Dayton Power and Light Should Keep the Lights on by Saving Coal Plants

Published April 26, 2017

Dayton Power and Light (DPL) has announced it proposes to close two coal-fired power plants and invest in additional wind and solar power generation. The proposal is subject to the approval of the Public Utilities Commission of Ohio (PUCO) and was prompted by a lawsuit made by the Sierra Club, which has used sue-and-settle tactics to force the premature closure of coal plants nationwide.

Despite cries to the contrary made by left-wing environmentalists, closing the DPL power plants will increase costs for ratepayers and have negative consequences for Ohio’s manufacturing sector.

Coal is the single most important source of electricity in Ohio. In 2015, coal provided 59% of the electricity generated in state. Other more-traditional energy sources also played an important part. Natural gas contributed 23%, and nuclear energy provided 14%.

Renewable-energy sources — which include wind, solar and hydroelectric — have been largely unimportant. They have provided a mere 2% of the state’s electricity, and they’ve done so at higher rates than conventional fuels.

According to a study by the Brookings Institution, generating electricity with wind power costs twice as much as conventional power plants, and solar costs three to six times as much. As such, adding more renewables at the expense of coal and natural gas will increase prices for ratepayers.

The power plants themselves are an important source of jobs for hundreds of families. The Stuart station employs approximately 380 employees and the Killen station has about 110, according to DPL. Manchester, Ohio, the town where these power plants are located, has a population of approximately 1,984, meaning approximately 24.7% of the population could be out of work if these plants close.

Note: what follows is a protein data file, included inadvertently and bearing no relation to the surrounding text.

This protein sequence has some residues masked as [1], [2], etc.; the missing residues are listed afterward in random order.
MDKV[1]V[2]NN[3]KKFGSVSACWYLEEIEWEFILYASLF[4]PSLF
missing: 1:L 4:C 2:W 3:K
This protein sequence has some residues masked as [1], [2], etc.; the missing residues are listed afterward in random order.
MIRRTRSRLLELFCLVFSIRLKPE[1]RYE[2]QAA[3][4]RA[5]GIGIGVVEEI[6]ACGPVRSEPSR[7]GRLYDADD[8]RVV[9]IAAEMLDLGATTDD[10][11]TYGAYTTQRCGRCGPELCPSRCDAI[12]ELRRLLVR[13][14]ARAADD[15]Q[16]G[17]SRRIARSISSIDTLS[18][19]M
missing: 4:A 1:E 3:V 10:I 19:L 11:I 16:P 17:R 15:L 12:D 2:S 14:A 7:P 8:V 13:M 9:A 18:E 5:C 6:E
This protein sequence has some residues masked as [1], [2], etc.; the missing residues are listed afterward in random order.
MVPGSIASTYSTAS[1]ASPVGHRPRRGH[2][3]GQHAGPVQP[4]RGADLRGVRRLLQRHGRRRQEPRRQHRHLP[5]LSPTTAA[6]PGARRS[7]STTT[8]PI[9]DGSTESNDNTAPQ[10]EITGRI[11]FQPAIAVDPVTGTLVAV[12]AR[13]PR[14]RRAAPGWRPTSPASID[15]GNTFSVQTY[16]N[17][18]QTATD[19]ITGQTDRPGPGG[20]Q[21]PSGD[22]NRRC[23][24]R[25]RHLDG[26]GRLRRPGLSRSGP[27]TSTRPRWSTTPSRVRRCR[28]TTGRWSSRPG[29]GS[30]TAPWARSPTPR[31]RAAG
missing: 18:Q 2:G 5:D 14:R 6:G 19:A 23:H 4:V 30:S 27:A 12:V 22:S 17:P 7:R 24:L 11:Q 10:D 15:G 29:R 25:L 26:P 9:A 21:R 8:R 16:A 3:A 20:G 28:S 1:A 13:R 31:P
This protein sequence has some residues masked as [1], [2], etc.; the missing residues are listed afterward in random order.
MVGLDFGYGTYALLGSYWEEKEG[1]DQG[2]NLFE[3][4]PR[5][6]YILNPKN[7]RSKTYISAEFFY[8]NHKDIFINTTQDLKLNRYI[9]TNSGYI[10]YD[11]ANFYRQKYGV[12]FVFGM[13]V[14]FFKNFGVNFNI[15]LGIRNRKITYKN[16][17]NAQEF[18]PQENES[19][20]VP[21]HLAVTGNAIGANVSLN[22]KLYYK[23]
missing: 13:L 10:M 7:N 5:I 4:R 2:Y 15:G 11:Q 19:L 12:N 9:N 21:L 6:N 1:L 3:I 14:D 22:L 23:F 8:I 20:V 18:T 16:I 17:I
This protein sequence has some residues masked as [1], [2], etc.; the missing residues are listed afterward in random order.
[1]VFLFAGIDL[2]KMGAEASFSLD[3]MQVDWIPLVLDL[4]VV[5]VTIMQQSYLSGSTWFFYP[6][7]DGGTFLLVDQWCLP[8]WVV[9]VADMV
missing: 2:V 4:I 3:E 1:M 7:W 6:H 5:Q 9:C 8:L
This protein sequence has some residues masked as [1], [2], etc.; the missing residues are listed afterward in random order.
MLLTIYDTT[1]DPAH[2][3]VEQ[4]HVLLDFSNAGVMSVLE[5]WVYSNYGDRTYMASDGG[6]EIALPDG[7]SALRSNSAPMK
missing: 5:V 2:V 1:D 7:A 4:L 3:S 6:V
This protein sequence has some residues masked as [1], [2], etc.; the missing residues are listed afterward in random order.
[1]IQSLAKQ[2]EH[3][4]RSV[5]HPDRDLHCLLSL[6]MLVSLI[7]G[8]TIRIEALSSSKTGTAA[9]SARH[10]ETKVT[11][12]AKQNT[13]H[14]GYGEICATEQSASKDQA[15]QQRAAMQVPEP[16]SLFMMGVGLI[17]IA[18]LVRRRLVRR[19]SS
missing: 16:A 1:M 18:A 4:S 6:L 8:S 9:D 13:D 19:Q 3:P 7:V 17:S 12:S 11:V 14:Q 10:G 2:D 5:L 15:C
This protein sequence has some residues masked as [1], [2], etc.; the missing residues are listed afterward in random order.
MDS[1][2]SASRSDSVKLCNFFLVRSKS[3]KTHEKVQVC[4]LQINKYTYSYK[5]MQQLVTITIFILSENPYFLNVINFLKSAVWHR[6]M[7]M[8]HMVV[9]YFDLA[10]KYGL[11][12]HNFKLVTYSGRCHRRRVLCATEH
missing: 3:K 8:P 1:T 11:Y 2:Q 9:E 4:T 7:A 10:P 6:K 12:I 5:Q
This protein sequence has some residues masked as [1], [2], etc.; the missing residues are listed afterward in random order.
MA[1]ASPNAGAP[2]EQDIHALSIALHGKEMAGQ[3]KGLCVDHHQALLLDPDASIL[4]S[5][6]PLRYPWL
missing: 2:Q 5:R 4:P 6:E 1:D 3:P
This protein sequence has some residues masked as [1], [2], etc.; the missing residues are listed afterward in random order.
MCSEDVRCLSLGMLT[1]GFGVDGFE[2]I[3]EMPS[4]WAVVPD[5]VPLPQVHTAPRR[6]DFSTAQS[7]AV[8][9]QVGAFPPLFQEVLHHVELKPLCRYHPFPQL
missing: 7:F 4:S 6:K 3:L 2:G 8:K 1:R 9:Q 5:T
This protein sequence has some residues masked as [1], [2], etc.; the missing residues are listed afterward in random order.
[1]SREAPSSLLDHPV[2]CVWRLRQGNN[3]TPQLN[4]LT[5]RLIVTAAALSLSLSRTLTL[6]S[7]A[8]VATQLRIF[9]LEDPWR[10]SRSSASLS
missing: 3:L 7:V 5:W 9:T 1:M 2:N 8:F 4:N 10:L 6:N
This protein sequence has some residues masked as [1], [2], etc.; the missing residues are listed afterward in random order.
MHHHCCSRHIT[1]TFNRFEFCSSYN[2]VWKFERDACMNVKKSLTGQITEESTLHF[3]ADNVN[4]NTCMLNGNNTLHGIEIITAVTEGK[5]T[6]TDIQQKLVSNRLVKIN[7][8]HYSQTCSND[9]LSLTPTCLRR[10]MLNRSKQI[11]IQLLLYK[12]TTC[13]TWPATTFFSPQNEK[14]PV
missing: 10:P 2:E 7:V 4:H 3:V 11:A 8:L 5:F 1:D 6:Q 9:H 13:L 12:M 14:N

However, the adverse economic consequences of closing these power plants prematurely reaches far beyond the jobs lost at the power plants.

Closing the Stuart and Killen stations will also have dire consequences for energy-intensive industries. For instance, manufacturing — the backbone of the Ohio economy, accounting for 17% of the state’s gross domestic product in 2014 — is very energy intensive. Shuttering coal-fired power plants in favor of more-expensive wind and solar projects will make manufacturing in Ohio more expensive, which would put family-supporting blue-collar jobs at risk and cause prices to rise for consumers.

According to DPL’s own statement, the adverse effects of closing these plants would also include $26.5 billion in economic losses and the elimination of nearly 19,000 jobs. This incredible figure does not include the potential loss of coal-mining jobs, a central part of President Trump’s agenda. Nor does it include the significant risks posed to the state’s power reliability.

Wind and solar can only produce energy when the wind is blowing or the sun is shining, which means they are not reliable energy sources and require significant backups to function properly. Wind turbines produce energy only 25% of the time. Solar plants are even less efficient, generating electricity 15% of the time.

Because of these reliability issues, coal- and natural-gas-fired power plants must be ready to generate electricity when renewables are sleeping on the job. However, this duplication of electricity generation capacity is expensive and drives up costs for consumers.

The situation is comparable to being forced to purchase two cars when you only need one — and one of the two cars is wildly expensive and only works some of the time while the other is affordable and runs whenever you need it.

For these reasons, investment in renewable energy is wasteful and only “profitable” because wind and solar are the most subsidized forms of energy in the country.

Why is it that this move is being touted by some as the closing of costly, uncompetitive coal plants?

The simple answer is because there are many who want to impose renewable energy on the world regardless of whether it makes any financial sense. They often cite arguments relying on incredibly flawed cost-benefit analyses that do not take into account the fact Trump has rolled back expensive regulations on the coal industry, the Environmental Protection Agency’s Waters of the United States rule, and has stated his support for scrapping the Clean Power Plan — a costly and central part of President Obama’s climate-change-inspired regulatory scheme.

DPL should reconsider its plans to shutter these coal plants, because closing these reliable, affordable sources of energy is clearly not in the public interest. PUCO should consider the damage closing these plants will deal to Ohio and rule accordingly.

[Originally Published at Investor’s Business Daily]